The cultural trip is completed with a tour to the Belvedere outside the gates of the city and a visit to the largest palce in Austria: the Schönbrunn Palace with its 1,441 rooms, of which you can “only“ visit 45. It is not without a reason that people in Lower Austria say that the Viennese do not like sharing. On the other hand, the Viennese love to share their love for music. After all, the self-proclaimed world capital of music with the Mozarthaus, Schubert Geburtshaus (Schubert's birthplace) and several Beethoven's residencies is a true Eldorado for lovers of classical music.
Viennese are fun-loving, good-natured and love convenience. But "Raunzen" (nagging, complaining) also belongs to their DNA. In order for your children not to adapt too much to local customs during your holiday, at least regarding the latter point, Vienna also has a lot to offer to the little ones. An absolute highlight for little adventurers is a night safari through the Schönbrunn Zoo, where you can roam through the South American Park, experience real tropical thunderstorms in the rainforest house and get up close with nocturnal lions.
You can also take a spin on one of the Viennese landmarks, the Prater, observe the stars in the Kuffner Planetarium or shake hands with the late singer "Falco" in Madame Tussauds. Although he is venerated as an icon in Vienna, his tomb is considered by the Viennese to be the most hideous tomb in Central Europe. That is probably the famous Viennese humour – or “Schmäh“, as it is called in Viennese. But beauty is well known in the eye of the beholder. And in response to rather bad news, the Viennese reacts quite relaxed with "ah, everything will work out".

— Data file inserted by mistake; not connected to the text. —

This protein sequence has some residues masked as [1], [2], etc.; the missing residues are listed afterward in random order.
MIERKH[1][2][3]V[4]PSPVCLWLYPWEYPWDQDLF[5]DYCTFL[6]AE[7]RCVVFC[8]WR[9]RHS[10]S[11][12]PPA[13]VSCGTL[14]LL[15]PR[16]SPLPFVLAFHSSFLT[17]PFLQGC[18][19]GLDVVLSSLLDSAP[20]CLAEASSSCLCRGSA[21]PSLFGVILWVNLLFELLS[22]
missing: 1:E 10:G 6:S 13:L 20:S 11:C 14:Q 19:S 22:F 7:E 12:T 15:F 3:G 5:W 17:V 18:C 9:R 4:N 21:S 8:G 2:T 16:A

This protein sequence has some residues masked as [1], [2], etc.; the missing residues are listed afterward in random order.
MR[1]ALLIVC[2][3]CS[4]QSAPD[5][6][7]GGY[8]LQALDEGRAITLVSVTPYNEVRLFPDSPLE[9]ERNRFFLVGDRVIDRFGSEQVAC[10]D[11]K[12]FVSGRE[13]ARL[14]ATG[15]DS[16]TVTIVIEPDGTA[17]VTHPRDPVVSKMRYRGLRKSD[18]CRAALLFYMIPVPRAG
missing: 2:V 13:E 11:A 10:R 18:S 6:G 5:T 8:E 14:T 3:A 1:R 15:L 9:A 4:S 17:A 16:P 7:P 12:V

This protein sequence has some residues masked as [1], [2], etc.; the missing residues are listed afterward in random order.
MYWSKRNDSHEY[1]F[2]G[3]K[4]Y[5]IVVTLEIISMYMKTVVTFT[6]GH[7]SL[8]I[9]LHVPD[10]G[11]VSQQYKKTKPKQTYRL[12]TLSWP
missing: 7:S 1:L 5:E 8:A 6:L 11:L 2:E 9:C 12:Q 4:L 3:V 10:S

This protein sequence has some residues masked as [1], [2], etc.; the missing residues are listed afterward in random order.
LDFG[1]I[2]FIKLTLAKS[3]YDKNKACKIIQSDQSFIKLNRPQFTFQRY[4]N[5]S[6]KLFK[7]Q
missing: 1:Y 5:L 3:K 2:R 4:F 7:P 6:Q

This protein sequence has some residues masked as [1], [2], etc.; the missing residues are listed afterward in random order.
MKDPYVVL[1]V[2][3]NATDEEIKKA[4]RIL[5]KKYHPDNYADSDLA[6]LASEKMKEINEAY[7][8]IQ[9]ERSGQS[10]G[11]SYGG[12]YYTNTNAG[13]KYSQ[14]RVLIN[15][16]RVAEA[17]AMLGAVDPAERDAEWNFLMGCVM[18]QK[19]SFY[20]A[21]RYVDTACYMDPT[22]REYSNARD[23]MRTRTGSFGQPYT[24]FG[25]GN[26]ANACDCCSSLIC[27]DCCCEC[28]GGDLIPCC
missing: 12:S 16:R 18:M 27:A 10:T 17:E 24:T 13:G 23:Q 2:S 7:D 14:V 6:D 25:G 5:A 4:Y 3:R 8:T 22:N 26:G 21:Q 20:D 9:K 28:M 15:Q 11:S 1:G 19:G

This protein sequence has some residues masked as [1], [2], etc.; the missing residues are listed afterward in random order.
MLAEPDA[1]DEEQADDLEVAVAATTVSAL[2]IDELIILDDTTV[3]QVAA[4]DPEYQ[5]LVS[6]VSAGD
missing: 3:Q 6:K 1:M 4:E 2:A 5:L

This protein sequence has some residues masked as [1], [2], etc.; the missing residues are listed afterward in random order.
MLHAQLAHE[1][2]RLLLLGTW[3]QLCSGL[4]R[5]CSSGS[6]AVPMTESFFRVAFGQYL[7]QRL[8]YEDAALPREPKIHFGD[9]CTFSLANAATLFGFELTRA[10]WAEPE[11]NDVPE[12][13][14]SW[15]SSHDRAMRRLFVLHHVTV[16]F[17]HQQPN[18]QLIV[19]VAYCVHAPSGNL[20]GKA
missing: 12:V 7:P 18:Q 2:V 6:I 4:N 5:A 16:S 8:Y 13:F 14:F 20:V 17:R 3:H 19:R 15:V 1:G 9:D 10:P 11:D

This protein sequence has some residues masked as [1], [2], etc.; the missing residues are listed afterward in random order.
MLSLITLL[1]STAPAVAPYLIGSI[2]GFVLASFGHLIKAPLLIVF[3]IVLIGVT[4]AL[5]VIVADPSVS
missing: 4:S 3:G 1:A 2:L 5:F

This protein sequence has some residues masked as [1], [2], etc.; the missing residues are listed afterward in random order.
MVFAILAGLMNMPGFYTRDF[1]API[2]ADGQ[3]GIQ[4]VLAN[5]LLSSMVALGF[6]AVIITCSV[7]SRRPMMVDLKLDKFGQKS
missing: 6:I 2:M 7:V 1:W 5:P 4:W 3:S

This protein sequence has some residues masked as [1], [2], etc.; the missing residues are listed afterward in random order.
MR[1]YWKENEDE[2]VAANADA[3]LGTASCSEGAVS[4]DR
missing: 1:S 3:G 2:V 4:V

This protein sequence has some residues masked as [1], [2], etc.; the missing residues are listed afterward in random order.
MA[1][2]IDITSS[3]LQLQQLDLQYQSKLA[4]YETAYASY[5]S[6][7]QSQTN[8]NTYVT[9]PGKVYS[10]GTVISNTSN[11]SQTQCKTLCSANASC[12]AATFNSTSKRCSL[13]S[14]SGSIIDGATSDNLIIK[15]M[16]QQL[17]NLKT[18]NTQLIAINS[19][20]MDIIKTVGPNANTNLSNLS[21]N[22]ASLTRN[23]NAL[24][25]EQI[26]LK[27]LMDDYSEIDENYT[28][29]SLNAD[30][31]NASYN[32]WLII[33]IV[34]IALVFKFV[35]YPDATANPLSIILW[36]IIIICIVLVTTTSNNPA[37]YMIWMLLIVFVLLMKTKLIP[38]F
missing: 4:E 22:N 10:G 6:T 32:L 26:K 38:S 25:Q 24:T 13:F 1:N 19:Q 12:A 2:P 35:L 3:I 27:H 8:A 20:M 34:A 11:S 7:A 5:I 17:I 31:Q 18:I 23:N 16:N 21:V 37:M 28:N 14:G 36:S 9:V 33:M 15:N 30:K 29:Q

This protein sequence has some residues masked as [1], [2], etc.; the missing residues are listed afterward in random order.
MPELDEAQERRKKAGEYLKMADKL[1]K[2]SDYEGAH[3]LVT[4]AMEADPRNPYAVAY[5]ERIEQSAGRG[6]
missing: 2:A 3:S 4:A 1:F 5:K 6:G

Enjoy the best schnitzel in the city
Even if the Viennese do not always end up with a Wiener schnitzel on their plates every day, their cultural heritage is much loved. When asked where the best Schnitzel in the city can be found, the Viennese also agree: in the famous "Figlmüller" in the "Wollzeile", accompanied with potato salad (potato salad with corn salad) and cranberry jam, of course.
A real insider’s tip is also the "Gmoakeller" at Heumarkt in the 3rd district, where people eat and drink since 1858. In addition to the plate-sized Schnitzel there are also other specialties that will make you lick your fingers. You should absolutely try the butter tender Tafelspitz, the Nockerln, the pancakes and the Bohemian potato dumplings "Powidltascherln" stuffed with plum jam. True to the motto "ratter too much than too little", the order is made with the graceful salutation "Herr Ober" (waiter).
And if you like it extra sweet, you can enjoy a deliciously steaming apple strudel or a piece of Sachertorte (chocolate cake) just like the Viennese cliché. For something more romantic you can visit the Skybar in Kärntner Straße, where you can enjoy the sunset over the metropolis on the 18th floor with a glass of "Heurigen". Yes, indeed - the Viennese have a great sense of savoir-vivre. We can also forgive them the "Raunzen" (constant complaining).